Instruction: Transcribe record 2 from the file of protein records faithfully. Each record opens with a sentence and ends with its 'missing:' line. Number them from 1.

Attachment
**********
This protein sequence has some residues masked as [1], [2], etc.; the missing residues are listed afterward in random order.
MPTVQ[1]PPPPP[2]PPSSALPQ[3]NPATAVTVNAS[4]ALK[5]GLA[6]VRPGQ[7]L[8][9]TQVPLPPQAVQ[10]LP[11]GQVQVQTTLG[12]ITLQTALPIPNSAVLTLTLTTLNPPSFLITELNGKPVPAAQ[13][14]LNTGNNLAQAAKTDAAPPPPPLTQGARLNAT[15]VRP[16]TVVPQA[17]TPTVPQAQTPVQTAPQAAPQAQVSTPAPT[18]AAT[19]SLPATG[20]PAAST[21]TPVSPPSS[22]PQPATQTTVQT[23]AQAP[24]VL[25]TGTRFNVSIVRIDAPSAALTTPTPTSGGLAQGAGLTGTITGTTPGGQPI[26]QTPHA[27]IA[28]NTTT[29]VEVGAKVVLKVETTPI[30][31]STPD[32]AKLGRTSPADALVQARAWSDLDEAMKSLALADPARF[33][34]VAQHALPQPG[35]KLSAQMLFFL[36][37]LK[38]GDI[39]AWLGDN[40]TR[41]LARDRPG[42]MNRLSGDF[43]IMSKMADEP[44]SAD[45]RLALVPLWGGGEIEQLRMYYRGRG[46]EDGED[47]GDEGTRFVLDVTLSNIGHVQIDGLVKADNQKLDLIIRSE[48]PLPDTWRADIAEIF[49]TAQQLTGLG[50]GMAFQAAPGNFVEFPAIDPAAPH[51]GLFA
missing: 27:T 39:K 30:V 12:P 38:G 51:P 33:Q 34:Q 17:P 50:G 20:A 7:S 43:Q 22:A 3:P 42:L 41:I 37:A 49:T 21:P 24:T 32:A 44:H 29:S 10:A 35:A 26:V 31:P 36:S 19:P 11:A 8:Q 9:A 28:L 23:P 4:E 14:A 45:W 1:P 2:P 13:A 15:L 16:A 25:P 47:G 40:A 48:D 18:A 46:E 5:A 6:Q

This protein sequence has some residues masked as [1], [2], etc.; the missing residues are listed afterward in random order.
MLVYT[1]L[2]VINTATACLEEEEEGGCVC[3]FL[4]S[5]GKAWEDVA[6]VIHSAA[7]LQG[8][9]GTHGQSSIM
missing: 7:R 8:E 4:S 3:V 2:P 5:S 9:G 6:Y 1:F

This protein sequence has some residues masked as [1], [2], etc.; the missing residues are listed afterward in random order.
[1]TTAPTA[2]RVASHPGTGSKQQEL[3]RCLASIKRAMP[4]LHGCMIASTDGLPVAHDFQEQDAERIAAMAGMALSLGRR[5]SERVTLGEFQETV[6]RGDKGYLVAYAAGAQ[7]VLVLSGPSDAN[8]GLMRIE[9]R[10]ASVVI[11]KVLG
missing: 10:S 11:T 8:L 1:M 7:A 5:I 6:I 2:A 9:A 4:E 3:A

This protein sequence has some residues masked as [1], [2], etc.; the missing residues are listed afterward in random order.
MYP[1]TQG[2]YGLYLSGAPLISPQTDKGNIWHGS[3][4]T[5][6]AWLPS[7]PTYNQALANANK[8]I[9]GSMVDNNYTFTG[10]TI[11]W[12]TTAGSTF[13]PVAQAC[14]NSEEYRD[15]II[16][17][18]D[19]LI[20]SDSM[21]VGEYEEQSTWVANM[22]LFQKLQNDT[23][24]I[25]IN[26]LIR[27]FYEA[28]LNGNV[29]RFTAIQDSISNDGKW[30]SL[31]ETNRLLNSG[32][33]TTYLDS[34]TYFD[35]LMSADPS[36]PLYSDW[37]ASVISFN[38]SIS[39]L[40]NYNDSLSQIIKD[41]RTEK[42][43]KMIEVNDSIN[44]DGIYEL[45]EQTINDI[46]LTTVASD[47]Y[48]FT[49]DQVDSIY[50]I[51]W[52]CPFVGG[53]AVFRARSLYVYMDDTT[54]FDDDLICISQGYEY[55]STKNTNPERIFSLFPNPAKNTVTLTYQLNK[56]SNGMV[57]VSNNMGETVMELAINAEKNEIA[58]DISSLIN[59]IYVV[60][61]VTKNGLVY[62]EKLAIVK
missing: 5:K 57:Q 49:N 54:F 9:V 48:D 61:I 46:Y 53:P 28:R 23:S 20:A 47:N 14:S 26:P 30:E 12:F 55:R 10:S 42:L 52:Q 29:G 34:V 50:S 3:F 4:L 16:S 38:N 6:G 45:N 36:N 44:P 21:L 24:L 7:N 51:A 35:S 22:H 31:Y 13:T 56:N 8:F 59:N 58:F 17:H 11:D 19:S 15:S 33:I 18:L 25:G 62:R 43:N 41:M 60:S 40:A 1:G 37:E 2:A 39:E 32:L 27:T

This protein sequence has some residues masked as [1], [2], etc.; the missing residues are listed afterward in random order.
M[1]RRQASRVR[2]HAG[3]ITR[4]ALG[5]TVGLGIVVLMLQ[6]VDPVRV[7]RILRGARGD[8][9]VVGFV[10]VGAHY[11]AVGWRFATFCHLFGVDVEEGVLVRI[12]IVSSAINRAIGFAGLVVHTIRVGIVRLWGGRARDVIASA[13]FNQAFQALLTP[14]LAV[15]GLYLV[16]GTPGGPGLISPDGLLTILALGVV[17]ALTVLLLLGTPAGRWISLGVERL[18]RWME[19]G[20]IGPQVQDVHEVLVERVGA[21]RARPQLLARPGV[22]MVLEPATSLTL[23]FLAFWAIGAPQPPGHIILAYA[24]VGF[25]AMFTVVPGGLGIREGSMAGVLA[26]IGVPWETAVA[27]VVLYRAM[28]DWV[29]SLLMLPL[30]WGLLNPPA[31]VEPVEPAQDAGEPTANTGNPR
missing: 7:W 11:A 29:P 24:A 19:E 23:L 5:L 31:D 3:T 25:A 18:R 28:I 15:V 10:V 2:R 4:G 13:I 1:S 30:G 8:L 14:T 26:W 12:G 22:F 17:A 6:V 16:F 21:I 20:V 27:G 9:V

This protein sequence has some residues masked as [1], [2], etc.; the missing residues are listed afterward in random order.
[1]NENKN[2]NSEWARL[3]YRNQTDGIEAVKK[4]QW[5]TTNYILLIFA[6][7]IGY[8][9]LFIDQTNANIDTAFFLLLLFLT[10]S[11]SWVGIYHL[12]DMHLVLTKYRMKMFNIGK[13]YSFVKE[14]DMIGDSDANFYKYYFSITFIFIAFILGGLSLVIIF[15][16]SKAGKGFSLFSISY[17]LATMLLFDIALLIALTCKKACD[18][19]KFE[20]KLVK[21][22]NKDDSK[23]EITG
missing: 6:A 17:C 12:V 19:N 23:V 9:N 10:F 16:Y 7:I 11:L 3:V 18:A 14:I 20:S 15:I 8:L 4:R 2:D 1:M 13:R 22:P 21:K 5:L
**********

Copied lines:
This protein sequence has some residues masked as [1], [2], etc.; the missing residues are listed afterward in random order.
MLVYT[1]L[2]VINTATACLEEEEEGGCVC[3]FL[4]S[5]GKAWEDVA[6]VIHSAA[7]LQG[8][9]GTHGQSSIM
missing: 7:R 8:E 4:S 3:V 2:P 5:S 9:G 6:Y 1:F